Ever since the governor of Central Bank of Nigeria, CBN, Mr. Godwin Emefiele announced a decision for the redesign and reissuance of Naira notes, specifically the denominations of N200, N500 and N1000 notes starting from December 15, there have been several controversies and a spike in the exchange rate of Naira to dollar across the country.
Akwa Ibom State is not left out in the rush as a walk to Udi street and other centres in Uyo where dollars are being exchanged showed an increase in the number of customers, especially agents of politicians coming to exchange Naira to other hard currencies thereby leading to surge in the exchange rate.
As of Sunday evening in Udi street, a dollar was exchanged at N875.00 and being sold at almost N930.00.
One of the persons that exchanges currencies, who identified himself as Umaru, told our correspondent that dollars are no longer sold at any fixed price but dependent on the bargaining power of the buyer, saying that hopefully by next week, it would hit over a thousand Naira per dollar.
The CBN governor had announced that from December 15, the old and new currencies would circulate side by side and by 31 January, the old will phase out and if any person fails to change it, it will no longer be a legal tender.
He said the essence of redesigning the naira was to impact the value of the currency and address the geometric inflation rise, among other reasons.
However, the Minister of Finance, Mrs Zainab Ahmed has faulted the claims before the Senate, saying that the policy portends serious consequences on the value of naira to other foreign currencies, especially in a time like this.
Also, an Uyo-based lawyer and public affairs analyst in the State, Edmund Ewa, in a post on his Facebook wall, faulted the CBN’s move.
He said that Emefiele’s claims that politicians are hoarding more than half of Nigeria’s cash circulation in Naira doesn’t really add up, insisting that politicians actually hoard more monies in dollars, pounds, gold and even crypto currencies since Naira took the nose dive.
Emefiele had said that over 3 trillion Naira notes are supposedly in circulation, but merely a trillion Naira have been accounted for by banks. So the presumption is that the remaining unaccounted couple of trillions are stockpiled somewhere.
According to Ewa, “Mr. Emefiele must think Nigeria is a populace of simpletons to insinuate that 2 trillions cannot comfortably circulate among a population of over 200 million people. Simple arithmetic puts the division at N10, 000 per person. And the last I checked, the highest amount a citizen is permitted to possess in cash according to the money laundering act 2011 is N5 million.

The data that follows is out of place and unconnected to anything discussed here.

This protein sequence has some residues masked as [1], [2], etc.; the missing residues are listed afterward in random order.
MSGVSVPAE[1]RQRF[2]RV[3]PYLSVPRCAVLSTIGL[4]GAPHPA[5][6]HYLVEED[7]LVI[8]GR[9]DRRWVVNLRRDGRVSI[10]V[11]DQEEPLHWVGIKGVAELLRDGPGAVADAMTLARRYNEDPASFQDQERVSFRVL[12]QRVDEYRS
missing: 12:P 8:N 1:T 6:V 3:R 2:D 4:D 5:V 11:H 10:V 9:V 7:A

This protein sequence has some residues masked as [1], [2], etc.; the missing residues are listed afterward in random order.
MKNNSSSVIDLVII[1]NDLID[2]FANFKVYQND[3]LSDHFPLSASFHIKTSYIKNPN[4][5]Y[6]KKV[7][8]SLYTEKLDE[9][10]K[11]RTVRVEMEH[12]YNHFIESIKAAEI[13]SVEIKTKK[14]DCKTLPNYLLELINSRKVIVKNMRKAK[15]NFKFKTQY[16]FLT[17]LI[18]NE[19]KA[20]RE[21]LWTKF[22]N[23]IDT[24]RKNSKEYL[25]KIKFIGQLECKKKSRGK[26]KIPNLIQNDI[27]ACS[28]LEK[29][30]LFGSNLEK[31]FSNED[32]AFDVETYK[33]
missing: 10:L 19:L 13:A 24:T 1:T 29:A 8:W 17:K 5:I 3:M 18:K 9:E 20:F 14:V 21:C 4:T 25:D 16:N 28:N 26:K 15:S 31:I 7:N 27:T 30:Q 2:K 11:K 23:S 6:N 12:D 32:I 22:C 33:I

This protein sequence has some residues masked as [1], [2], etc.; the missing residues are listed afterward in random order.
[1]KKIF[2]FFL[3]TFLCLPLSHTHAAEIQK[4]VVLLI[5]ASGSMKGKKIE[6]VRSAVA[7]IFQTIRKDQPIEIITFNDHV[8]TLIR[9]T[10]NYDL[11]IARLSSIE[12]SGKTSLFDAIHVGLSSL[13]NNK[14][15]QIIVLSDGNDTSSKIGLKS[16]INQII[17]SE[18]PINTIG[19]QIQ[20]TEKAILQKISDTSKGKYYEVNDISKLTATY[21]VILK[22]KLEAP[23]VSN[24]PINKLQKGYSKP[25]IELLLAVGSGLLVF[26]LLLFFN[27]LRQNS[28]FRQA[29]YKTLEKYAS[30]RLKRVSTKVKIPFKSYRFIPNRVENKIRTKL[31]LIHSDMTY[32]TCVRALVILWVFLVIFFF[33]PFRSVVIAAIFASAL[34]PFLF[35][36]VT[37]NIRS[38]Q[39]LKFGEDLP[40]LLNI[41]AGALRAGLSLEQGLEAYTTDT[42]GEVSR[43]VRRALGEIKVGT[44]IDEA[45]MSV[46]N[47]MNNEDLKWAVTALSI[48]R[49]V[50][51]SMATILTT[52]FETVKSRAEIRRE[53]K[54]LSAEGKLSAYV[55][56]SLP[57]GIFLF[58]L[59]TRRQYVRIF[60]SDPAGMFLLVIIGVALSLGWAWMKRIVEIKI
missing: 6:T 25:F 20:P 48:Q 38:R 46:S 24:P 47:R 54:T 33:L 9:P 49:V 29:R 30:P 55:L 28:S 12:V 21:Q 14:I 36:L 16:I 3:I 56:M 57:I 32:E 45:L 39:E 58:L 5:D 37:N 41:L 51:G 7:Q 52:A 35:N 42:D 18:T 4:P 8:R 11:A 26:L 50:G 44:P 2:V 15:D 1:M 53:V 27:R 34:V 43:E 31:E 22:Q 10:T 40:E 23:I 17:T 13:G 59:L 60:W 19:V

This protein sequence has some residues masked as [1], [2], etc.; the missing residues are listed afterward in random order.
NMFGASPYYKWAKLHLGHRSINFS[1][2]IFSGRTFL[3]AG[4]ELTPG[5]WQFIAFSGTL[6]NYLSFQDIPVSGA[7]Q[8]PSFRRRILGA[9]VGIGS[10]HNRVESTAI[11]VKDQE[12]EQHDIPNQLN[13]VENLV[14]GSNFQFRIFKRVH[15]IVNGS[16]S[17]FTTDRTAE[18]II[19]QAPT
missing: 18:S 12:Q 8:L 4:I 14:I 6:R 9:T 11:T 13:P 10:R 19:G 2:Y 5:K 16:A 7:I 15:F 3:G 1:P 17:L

“Another flaw in CBN’s logic is in the cost of printing new money not just under an inflationary economy, but when the inflation is at its peak. The CBN should first tell Nigeria how much it will cost the nation to print new Naira notes and the effect it will have on our economy.
“By virtue of section 8(4) & (5) of the CBN Act, Mr. Emefiele is presumed to have presented this report to the National Assembly before seeking and obtaining presidential approval to so proceed, default of which the National Assembly are now duty bound to probe the said policy in exercise of its powers in Section 88(1) & (2) of the 1999 Constitution of the Federation Republic of Nigeria (As Amended).”
The lawyer also wondered why the Federal Government would be in a haste to fizzle out the currency without giving the people ample time to change to the new notes considering the fact that the present administration has up to May, 29, 2023, to handover, which is more than three months.
He alleged that the target of the redesign which the CBN boss said would gulp 3.3 trillion naira was to make currency flow run dry nationwide by February 2023 to have transactions by political opponents thoroughly monitored.
However, a senior lecturer in the department of Economics, University of Uyo, Uyo, Professor Emmanuel Onwiduokit in an interview, commended the CBN for the redesigning of the Naira notes, saying that it was long overdue.
He said though he has had some disagreement with some of the policies of the Federal Government, redesigning the naira notes is a welcomed development, stressing that it would tackle counterfeiting.
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